Sanofi Pasteur, the vaccines division of the sanofi-aventis Group (EURONEXT: SAN and NYSE: SNY), announced today that the U.S. Food and Drug Administration (FDA) has granted licensure to expand the indication for its meningococcal conjugate vaccine, Menactra® (Meningococcal [Groups A, C, Y and W-135] Polysaccharide Diphtheria Toxoid Conjugate Vaccine), to include a two-dose schedule for infants and children 9 months through 23 months of age. This is the first U.S. approval of a meningococcal vaccine for this age group.
"Licensure of Menactra vaccine for infants as young as 9 months of age gives the opportunity to help protect infants against this potentially deadly disease when the likelihood of exposure supports a need for early protection," said Stephen I. Pelton, MD, Professor of Pediatrics and Epidemiology, Boston University Schools of Medicine and Public Health and Chief, section of Pediatric Infectious Diseases, Boston Medical Center.
Meningococcal disease is a rare but deadly disease caused by the bacterium Neisseria meningitidis. The disease can progress quickly and take the life of a child within 24 hours. Menactra vaccine was the first quadrivalent conjugate vaccine licensed in the United States for active immunization against meningococcal disease caused by the serogroups contained in the vaccine (A, C, Y and W-135). More than 36 million doses of Menactra vaccine have been distributed in the United States since its licensure in 2005.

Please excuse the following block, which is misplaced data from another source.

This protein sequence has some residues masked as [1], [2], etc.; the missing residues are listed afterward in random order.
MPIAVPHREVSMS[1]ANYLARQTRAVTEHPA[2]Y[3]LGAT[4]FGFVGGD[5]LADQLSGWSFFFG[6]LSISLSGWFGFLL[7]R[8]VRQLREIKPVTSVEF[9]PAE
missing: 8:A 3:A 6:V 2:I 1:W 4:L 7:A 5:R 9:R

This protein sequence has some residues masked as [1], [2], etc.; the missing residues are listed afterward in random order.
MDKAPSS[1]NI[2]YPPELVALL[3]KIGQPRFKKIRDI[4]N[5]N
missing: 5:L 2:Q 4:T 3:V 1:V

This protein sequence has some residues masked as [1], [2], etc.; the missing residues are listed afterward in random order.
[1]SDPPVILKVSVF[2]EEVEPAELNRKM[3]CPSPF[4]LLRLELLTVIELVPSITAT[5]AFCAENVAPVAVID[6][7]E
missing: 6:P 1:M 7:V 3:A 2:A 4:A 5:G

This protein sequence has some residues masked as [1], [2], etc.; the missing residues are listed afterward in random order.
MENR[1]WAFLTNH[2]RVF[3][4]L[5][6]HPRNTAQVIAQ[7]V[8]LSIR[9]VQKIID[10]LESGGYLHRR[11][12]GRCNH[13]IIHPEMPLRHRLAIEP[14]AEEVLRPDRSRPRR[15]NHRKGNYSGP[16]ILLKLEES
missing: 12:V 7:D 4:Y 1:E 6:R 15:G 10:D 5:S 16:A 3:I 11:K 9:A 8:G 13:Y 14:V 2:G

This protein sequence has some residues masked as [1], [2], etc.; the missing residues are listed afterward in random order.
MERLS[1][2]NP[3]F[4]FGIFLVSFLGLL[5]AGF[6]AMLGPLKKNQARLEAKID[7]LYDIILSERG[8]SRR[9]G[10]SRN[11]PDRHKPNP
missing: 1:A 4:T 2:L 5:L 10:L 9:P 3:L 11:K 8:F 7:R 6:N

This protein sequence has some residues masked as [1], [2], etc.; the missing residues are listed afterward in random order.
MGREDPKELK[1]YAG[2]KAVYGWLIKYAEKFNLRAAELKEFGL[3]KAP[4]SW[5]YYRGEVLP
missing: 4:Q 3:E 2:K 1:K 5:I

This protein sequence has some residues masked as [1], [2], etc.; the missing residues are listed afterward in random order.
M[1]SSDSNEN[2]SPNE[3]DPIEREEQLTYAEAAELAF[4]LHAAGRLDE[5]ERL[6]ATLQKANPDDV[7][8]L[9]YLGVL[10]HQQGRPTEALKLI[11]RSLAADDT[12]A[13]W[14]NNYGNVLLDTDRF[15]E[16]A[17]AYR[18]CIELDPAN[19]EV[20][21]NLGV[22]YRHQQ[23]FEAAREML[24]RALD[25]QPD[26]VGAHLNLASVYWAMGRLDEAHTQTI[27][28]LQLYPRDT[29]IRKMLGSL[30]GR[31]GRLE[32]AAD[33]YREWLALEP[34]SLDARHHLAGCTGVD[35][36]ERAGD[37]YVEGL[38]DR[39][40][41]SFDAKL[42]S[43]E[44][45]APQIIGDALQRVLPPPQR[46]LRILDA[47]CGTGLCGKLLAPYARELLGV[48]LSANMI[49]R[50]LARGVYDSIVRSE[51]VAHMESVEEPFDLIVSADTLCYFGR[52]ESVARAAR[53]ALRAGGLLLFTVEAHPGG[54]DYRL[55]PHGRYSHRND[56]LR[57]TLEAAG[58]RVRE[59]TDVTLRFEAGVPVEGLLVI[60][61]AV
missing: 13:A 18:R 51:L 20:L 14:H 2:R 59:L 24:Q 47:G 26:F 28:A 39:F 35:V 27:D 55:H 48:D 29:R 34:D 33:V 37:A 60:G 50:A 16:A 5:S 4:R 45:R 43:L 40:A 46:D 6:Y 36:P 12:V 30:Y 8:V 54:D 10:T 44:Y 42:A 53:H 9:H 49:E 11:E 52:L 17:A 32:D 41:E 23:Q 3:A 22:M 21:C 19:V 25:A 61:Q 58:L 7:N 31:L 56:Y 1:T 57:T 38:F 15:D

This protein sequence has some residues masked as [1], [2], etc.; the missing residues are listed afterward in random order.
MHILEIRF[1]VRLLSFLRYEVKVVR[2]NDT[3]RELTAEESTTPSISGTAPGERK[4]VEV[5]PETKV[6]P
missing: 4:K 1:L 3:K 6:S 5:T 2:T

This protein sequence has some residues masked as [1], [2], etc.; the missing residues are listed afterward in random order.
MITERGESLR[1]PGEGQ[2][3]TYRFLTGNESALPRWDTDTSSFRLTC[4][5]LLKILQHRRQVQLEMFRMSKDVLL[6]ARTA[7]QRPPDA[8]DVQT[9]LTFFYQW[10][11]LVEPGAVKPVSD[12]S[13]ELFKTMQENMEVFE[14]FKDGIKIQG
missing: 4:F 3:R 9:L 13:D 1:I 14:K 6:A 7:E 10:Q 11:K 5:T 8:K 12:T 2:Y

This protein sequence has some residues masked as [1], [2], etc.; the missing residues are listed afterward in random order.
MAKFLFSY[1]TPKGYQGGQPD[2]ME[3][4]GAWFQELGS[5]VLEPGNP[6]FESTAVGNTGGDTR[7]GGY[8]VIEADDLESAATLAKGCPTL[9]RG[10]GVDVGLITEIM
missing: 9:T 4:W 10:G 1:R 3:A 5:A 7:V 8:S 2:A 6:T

The FDA approval of Menactra vaccine for infants was based on results of one Phase II and three Phase III modified single-blind, controlled, multicenter trials in which more than 3,300 infants from the United States received Menactra vaccine using a two-dose schedule, starting as young as 9 months of age. Results from these studies showed that 2 doses of Menactra vaccine given 3 months apart elicit a robust immune response against the serogroups included in the vaccine. The studies also showed that measles-mumps-rubella-varicella vaccine (MMRV) and pneumococcal conjugate vaccine (PCV7) can be administered concomitantly with Menactra vaccine in children. Vaccine related reactions included swelling, tenderness at injection site, and irritability.
"The approval of Menactra vaccine for infants is a significant advancement toward potentially eliminating the threat of this serious disease in this vulnerable population for included serogroups," said Michael Decker, MD, MPH, vice president, scientific and medical affairs at Sanofi Pasteur. "With this approval, it is now possible to help protect persons from 9 months through 55 years of age."